[F]actual findings will be overturned only if they are clearly erroneous, but an application of the law to established facts will be reviewed de novo. Once it is established that the superior court did not err in finding clear and convincing evidence of good faith and reasonableness, the superior court's decision regarding whether or not to award any level of liquidated damages is reviewed for abuse of discretion.[6]


A. Mullings Did Not Satisfy His Burden Of Proving That Alder Was Exempt From The Alaska Wage and Hour Act's Overtime Pay Requirements.

" The Alaska Wage and Hour Act (AWHA) governs the payment of overtime." [7] It provides that " [i]f an employer finds it necessary to employ an employee for hours in excess of the limits set in this subsection, overtime compensation for the overtime at

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the rate of one and one-half times the regular rate of pay shall be paid." [8] The limits defined by the subsection include work in " excess of eight hours a day" and " in excess of 40 hours a week." [9] A federal statute, the Fair Labor Standards Act (FLSA), applies concurrently and requires overtime pay under circumstances identical to those identified in the AWHA.[10] The terms used in the AWHA, if not defined in Alaska law, carry the definitions used in the FLSA.[11]

There is no dispute on appeal that both the AWHA and the FLSA apply to Mullings as an employer and that Alder worked a number of hours defined as overtime during the relevant period. Mullings, however, challenges the superior court's finding that Alder was not exempt from the overtime laws. The AWHA and the FLSA -- including their overtime pay requirements -- do not apply to " bona fide executive, administrative, or professional" employees.[12] Under both state and federal law, exemptions " are to be narrowly construed against the employer." [13] Under both laws, the burden of proof is on the employer to prove that an exemption applies.[14]

Alaska's law specifically directs that for purposes of its exemptions, the term " bona fide executive" employee " has the meaning and shall be interpreted in accordance with 29 U.S.C. 201 - 219 [FLSA] as amended, or the regulations adopted under those sections." [15] Under the federal rule, an " employee employed in a bona fide executive capacity" includes any employee:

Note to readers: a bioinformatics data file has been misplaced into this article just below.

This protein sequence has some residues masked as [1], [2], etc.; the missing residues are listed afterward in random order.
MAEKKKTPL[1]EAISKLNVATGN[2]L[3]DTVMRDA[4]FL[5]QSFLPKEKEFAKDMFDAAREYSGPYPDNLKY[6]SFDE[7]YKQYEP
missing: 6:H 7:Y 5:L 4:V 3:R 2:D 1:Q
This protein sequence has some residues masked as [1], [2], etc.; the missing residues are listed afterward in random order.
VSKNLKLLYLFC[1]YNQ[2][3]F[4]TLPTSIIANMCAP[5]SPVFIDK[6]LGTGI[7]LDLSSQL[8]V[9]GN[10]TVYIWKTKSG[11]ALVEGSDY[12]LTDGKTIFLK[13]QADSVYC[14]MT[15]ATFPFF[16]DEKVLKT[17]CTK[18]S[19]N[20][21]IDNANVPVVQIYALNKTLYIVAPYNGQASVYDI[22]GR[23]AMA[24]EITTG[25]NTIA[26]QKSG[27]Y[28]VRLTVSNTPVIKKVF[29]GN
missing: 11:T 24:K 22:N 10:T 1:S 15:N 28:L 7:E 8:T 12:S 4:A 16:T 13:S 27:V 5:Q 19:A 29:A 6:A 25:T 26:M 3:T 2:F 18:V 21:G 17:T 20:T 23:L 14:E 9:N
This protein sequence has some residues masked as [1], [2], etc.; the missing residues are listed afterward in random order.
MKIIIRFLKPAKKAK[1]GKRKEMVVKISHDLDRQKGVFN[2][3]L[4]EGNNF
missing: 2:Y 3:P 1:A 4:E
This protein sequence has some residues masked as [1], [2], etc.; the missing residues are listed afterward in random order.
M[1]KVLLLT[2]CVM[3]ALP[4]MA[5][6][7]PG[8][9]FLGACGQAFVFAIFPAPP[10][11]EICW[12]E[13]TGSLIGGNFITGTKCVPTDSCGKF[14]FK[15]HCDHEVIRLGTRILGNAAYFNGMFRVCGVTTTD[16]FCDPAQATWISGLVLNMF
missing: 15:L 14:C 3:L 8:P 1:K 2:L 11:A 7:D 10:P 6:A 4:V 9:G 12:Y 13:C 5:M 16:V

(1) Compensated on a salary basis at a rate of not less than $455 per week . .., exclusive of board, lodging or other facilities;

(2) Whose primary duty is management of the enterprise in which the employee is employed or of a customarily recognized department or subdivision thereof;

(3) Who customarily and regularly directs the work of two or more other employees; and

(4) Who has the authority to hire or fire other employees or whose suggestions and recommendations as to the hiring, firing, advancement, promotion or any other change of status of other employees are given particular weight.[16]

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The superior court found that Mullings proved only the first of these requirements: it was undisputed that Alder's salary met the regulatory threshold of " not less than $455 per week." As for the other three requirements, the superior court found that Alder's primary duties were not managerial, that he did not customarily and regularly direct the work of two or more other employees, and that he did not have any significant influence on decisions about hiring and firing. Since all four requirements must be met before an exemption applies,[17] the superior court concluded that Mullings had failed to prove that Alder was an exempt executive employee.